by Chih Wang
Liz Michalski’s Darling Girl is a reimagining of the Peter Pan world—world because it doesn’t retell the story of Peter Pan but follows Holly Darling, the granddaughter of Wendy Darling, in a contemporary world where the Darlings are real people famous for inspiring the “fairytale” of Peter Pan.
Holly runs a successful American cosmetics company, but the sparkle of her makeup and newest launch, a highlighter called Pixie Dust, is just a cover-up for researching a rare condition that rapidly ages her daughter, Eden, who is in a coma, tucked away in England and hidden even from the knowledge of her older brother, Jack. It quickly becomes apparent that this research is also crucial to the delicate health of Jack, who barely survived a car accident that killed Holly’s husband many years ago.
While on her way to an important corporate meeting, Holly gets a call. Eden has vanished without a trace except for an open window. There is only one person Holly can think is responsible for her daughter’s disappearance, and considering that he isn’t supposed to be real, she is the only one who can find her daughter. She must fly (on a plane) back to England to confront a past that she had kept so tightly hidden away, and she must do it soon for the sake of both her children’s lives.
The missing daughter is the first mystery to hook you. As Holly searches for her, layers upon layers of secrets are built up around her and then slowly peeled off in flashbacks and confrontations. Secrets like why Jack needs Eden’s blood in order to survive. Why Peter wants Eden for himself. Why Peter visited Wendy and Holly, but skipped over Wendy’s mother, Jane, who is enthralled by the romanticized version of him and is desperate to meet him. And then there is the dark and awful reason why Holly Darling is the only one still alive who knows just how truly dangerous he is.
This tale is an adult, suspenseful reinterpretation that takes the classic Peter Pan themes of the pursuit of youth and escapism and twists it, flips it over, showing its dark underbelly. The theme of youth is most obvious in Michalski’s choice of careers for Holly. What is a more fitting career than helping people look young? Though she tries to distance herself from her Peter Pan ties, Holly exploits the Darling family name for branding, proving that nothing is kept innocent in Michalski’s world. Darling Girl delves into how far people will go in the pursuit of youth, the terrible acts that are both self-inflicted and inflicted on others, whether they be for reasons that are selfish or for the sake of others.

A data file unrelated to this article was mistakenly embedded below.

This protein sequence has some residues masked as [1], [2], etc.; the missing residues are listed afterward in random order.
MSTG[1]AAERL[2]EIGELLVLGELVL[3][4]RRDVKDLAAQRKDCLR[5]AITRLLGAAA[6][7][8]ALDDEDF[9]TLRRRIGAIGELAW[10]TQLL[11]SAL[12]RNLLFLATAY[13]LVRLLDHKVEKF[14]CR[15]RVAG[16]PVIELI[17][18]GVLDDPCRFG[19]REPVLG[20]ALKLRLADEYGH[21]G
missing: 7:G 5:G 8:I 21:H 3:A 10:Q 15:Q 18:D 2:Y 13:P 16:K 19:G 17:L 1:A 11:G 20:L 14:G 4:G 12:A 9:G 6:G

Another twisting of noble ideals is a parent’s love for their children and striking that precarious balance between well-intentioned protectiveness and stunting a child’s growth into independence. The main force of the story is driven by Holly doing everything she can to protect and care for Eden and Jack. Holly’s desperation and worry come through sharply and sometimes frustratingly so because it is also easy to see from the children’s point of view of her sometimes overbearing ways. Her protectiveness is a double-edged sword. Many of the story complications come from this prosaic struggle between worried parent and rebellious teenager—though the consequences do fly on the fantastical side.
Despite the urgency of the search for Eden, Darling Girl takes it time exploring the dark corners of its world before really taking off toward one final visit with Peter Pan. Along the way, there are many clever nods to the original story and a small romance subplot. But be forewarned: this book contains sexual assault, physical and mental abuse, thoughts of suicide, and drug use, though the abusive content is described particularly well without being gratuitous.
Michalski does a wonderful job in not only reinterpreting Peter Pan in a dark and suspenseful modern story, but exploring generational trauma and grief, the corruption of innocence and inevitable loss of youth, motherhood and self-sacrifice. They contrast starkly with the original Peter Pan story of the carefree, parent-less adventures. In some ways, this book presents the point of view of the parent that read Peter Pan to their children, the parent that thought about how much the original Mr. and Mrs. Darling must have worried about their missing children, playing into a parent’s worst nightmare.
Chih Wang graduated from the University of California, Riverside in Palm Desert with a Masters Degree of Fine Arts in Creative Writing. She also holds a certificate in Copyediting from the University of California, San Diego Extension. She served as Fiction Editor and Copyeditor at The Coachella Review and currently copyedits for Kelp Journal. She runs her own freelance copyediting business, CYW Editing, specializing in fiction. A San Diego native, she spends her free time working on her novel, a contemporary fantasy, or hanging in the air, practicing aerial silks and hammock.